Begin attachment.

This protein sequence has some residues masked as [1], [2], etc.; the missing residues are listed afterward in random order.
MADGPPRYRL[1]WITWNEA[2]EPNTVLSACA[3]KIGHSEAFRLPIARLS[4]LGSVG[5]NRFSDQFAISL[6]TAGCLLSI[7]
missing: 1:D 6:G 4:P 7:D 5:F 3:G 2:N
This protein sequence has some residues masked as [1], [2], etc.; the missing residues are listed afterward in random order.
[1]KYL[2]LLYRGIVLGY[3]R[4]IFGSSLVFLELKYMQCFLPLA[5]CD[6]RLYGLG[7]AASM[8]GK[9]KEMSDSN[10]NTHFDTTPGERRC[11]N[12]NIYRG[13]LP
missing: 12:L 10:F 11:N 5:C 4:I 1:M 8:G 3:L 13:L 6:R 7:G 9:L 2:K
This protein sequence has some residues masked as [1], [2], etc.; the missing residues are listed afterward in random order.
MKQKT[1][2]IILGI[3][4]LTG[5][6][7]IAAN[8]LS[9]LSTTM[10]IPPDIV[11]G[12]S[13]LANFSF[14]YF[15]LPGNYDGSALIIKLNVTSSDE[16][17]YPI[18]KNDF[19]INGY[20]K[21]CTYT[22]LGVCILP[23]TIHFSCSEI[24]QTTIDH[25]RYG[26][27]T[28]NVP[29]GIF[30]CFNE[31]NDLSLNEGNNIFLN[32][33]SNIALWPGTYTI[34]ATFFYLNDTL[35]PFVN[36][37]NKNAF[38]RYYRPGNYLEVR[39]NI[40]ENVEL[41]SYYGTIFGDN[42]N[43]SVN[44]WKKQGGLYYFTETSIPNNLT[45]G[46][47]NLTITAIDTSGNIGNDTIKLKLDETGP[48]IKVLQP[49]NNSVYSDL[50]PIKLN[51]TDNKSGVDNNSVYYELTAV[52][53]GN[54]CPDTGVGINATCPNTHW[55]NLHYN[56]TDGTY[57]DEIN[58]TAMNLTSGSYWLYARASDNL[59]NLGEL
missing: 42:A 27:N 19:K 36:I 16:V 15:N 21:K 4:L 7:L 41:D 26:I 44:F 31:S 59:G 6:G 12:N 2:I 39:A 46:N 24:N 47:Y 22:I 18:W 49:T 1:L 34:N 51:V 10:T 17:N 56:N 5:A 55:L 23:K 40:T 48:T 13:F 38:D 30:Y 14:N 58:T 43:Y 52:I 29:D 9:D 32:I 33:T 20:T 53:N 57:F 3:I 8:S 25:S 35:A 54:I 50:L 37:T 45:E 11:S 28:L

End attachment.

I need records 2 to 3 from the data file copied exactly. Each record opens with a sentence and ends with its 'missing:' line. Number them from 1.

This protein sequence has some residues masked as [1], [2], etc.; the missing residues are listed afterward in random order.
[1]KYL[2]LLYRGIVLGY[3]R[4]IFGSSLVFLELKYMQCFLPLA[5]CD[6]RLYGLG[7]AASM[8]GK[9]KEMSDSN[10]NTHFDTTPGERRC[11]N[12]NIYRG[13]LP
missing: 12:L 10:F 11:N 5:C 4:I 1:M 8:G 3:L 13:L 6:R 7:G 9:L 2:K
This protein sequence has some residues masked as [1], [2], etc.; the missing residues are listed afterward in random order.
MKQKT[1][2]IILGI[3][4]LTG[5][6][7]IAAN[8]LS[9]LSTTM[10]IPPDIV[11]G[12]S[13]LANFSF[14]YF[15]LPGNYDGSALIIKLNVTSSDE[16][17]YPI[18]KNDF[19]INGY[20]K[21]CTYT[22]LGVCILP[23]TIHFSCSEI[24]QTTIDH[25]RYG[26][27]T[28]NVP[29]GIF[30]CFNE[31]NDLSLNEGNNIFLN[32][33]SNIALWPGTYTI[34]ATFFYLNDTL[35]PFVN[36][37]NKNAF[38]RYYRPGNYLEVR[39]NI[40]ENVEL[41]SYYGTIFGDN[42]N[43]SVN[44]WKKQGGLYYFTETSIPNNLT[45]G[46][47]NLTITAIDTSGNIGNDTIKLKLDETGP[48]IKVLQP[49]NNSVYSDL[50]PIKLN[51]TDNKSGVDNNSVYYELTAV[52][53]GN[54]CPDTGVGINATCPNTHW[55]NLHYN[56]TDGTY[57]DEIN[58]TAMNLTSGSYWLYARASDNL[59]NLGEL
missing: 42:A 27:N 19:K 36:I 16:V 15:N 21:K 4:L 7:L 41:D 26:I 44:F 31:S 59:G 6:G 12:N 2:I 39:A 46:N 24:N 47:Y 22:I 18:W 49:T 1:L 34:N 51:V 10:T 17:N 56:N 5:A 55:L 23:K 40:T 48:T 13:F 38:D 30:Y 14:N 58:T 43:Y 52:I 29:D 9:D 32:I 33:T 20:T 53:N 57:F 3:I 8:S 25:S 35:A 54:I 50:L 37:T 45:E 11:S 28:L